Section C of the Great Divide Trail
This is the third article in a series covering Section C of the Great Divide Trail (GDT). For Sections A and B, please see my posts here and here.
Sublime Hiking in the Canadian Rockies
Section C offers some of the most scenic parts of the Great Divide Trail (GDT). Starting at Peter Lougheed Provincial Park in Kananaskis it passes through several national and provincial parks (including the iconic Banff National Park) on its way to the town of Field. Most of this section is well-maintained and signed along official trails. At the same time, you will leave behind some of the seclusion you experienced on earlier sections as you hit several popular backpacking trails.
With the exception of a small portion of trail in Height of the Rockies Provincial Park, camping is only allowed in designated campgrounds and permits are required (see my post on permits here). As of this posting, national park permits (Banff, Kootenay, Yoho, and Jasper) are available for the 2020 season. If you are considering the GDT for 2020, you’ll want to look into permits as soon as possible as many campgrounds are already fully booked. For those wanting to section hike the GDT, section C is a great place to start.
Peter Lougheed Provincial Park
Starting at the Elk Pass trailhead in Peter Lougheed Provincial Park, there is a short road walk to the Interlakes North Trailhead. A longer, but more scenic alternative is to hike along the shore of Upper Kananaskis Lake. Another alternative from here is Northover Ridge. Rather than hiking counterclockwise toward Interlakes, you hike clockwise along the Upper Lake Trail up the headwall to Aster Lake. Here you’ll see the imposing peak of Mount Joffre (also known as The Tooth). I’ve spent some time here, and it’s a beautiful high alpine valley. Continuing the climb to Northover Ridge, you’ll straddle the divide for 2.5 miles (4km) with some mild scrambling and exposure. Off the ridge you’ll descend to Three Isle Lake. There is a popular campground here with lots of peakbagging options. This is where I went for my very first backpacking trip as a young Scout, so it has a special place in my heart. Heading over South Kananaskis Pass, you’ll pass Beatty Lake and head down into the Palliser Valley where the route rejoins the GDT.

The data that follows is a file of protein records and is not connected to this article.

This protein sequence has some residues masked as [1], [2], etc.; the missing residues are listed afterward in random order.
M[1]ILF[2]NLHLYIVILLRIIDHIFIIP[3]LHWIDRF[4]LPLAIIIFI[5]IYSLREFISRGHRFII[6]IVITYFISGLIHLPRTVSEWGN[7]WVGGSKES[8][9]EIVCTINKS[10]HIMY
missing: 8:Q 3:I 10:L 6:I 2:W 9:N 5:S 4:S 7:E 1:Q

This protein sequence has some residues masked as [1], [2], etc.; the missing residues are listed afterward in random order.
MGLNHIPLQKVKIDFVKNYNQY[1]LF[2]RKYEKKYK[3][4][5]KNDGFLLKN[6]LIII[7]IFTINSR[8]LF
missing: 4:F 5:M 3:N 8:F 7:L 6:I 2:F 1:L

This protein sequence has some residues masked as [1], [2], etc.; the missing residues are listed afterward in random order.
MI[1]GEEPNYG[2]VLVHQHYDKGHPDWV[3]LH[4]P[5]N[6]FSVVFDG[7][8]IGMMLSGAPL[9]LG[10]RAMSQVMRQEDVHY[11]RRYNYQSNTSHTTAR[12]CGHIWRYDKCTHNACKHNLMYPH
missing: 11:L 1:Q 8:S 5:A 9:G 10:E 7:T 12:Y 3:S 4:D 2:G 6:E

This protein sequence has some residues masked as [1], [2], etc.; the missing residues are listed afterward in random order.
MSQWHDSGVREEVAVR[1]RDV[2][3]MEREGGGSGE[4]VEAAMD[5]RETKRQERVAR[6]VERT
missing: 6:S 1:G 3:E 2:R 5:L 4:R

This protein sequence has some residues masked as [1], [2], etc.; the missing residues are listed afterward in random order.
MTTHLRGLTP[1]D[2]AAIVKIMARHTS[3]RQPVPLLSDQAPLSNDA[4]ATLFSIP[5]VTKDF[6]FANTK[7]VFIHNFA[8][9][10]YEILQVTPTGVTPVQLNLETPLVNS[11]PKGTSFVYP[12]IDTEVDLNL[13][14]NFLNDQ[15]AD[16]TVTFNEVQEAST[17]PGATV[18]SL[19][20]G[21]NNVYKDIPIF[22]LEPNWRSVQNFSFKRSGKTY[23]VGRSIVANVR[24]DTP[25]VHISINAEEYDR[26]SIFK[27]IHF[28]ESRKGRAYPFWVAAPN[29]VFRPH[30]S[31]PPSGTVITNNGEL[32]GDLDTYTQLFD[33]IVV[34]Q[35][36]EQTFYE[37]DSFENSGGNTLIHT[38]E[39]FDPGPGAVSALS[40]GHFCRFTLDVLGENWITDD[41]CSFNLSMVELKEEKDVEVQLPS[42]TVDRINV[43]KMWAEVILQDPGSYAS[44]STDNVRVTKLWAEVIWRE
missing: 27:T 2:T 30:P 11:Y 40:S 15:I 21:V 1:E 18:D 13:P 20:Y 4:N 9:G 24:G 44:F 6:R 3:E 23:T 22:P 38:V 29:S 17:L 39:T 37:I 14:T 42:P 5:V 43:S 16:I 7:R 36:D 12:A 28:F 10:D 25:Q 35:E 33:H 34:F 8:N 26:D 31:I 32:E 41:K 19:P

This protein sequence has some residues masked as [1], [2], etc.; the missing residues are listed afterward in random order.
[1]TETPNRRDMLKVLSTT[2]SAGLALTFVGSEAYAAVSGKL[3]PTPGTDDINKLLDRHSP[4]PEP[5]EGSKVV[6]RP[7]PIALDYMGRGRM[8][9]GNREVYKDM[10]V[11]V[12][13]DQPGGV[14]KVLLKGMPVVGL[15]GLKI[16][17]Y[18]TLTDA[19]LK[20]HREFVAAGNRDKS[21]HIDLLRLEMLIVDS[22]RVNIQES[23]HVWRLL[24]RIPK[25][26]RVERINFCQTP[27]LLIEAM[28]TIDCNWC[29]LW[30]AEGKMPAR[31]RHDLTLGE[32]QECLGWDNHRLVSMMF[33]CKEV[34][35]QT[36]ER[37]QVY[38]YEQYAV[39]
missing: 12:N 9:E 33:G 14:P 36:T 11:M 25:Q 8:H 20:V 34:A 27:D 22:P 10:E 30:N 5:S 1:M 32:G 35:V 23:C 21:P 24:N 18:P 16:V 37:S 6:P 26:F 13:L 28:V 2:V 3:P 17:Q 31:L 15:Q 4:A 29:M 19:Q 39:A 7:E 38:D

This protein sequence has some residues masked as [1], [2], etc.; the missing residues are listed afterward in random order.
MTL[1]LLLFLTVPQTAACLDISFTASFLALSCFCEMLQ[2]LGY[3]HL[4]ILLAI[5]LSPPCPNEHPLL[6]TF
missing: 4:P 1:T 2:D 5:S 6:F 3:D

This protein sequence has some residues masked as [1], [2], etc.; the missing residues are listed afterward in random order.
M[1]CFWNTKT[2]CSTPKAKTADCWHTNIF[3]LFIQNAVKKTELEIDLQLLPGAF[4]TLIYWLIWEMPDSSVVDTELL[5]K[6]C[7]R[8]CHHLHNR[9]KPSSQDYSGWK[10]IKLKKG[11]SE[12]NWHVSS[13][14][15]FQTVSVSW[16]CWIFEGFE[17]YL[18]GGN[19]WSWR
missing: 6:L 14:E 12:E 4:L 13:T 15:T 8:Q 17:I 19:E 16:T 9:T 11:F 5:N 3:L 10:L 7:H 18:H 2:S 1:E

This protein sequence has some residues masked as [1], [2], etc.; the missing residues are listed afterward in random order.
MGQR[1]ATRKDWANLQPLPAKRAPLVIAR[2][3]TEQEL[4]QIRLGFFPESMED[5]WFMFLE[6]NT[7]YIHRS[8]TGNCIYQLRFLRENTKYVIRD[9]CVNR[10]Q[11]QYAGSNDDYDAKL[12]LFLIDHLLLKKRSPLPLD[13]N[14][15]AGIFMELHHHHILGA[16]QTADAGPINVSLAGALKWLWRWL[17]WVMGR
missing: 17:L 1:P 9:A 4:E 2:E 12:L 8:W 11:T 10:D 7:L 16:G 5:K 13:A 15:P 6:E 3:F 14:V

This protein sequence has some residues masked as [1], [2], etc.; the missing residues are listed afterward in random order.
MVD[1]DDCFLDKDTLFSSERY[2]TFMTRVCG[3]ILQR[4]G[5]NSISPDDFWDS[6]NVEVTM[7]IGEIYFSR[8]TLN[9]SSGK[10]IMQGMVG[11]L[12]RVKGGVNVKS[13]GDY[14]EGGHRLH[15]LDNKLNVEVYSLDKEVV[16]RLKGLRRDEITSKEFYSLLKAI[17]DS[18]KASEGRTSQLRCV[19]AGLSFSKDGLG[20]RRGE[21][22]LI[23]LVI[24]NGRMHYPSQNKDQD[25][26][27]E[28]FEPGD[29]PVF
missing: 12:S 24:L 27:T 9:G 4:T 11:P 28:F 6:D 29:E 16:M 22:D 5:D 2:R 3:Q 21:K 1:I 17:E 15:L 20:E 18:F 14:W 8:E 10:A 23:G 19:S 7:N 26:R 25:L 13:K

If you’re sticking to the official GDT route, the trail heads up the upper Kananaskis Valley toward a backcountry campground at Forks. A trail here provides alternate access to Three Isle Lake. Continuing up the valley you’ll pass Lawson Lake, a narrow canyon and campground at Turbine, and the Beckie Scott High-Performance Training Centre on Haig Glacier where Nordic ski athletes train for the Canadian Olympic team.
Crossing the North Kananaskis Pass, the trail passes back into BC and descends into the Palliser Valley (random camping is permitted here). An alternate access point is available by heading south down the Palliser River; however, the trailhead is only accessible along a 50-mile (80km) drive on forestry roads.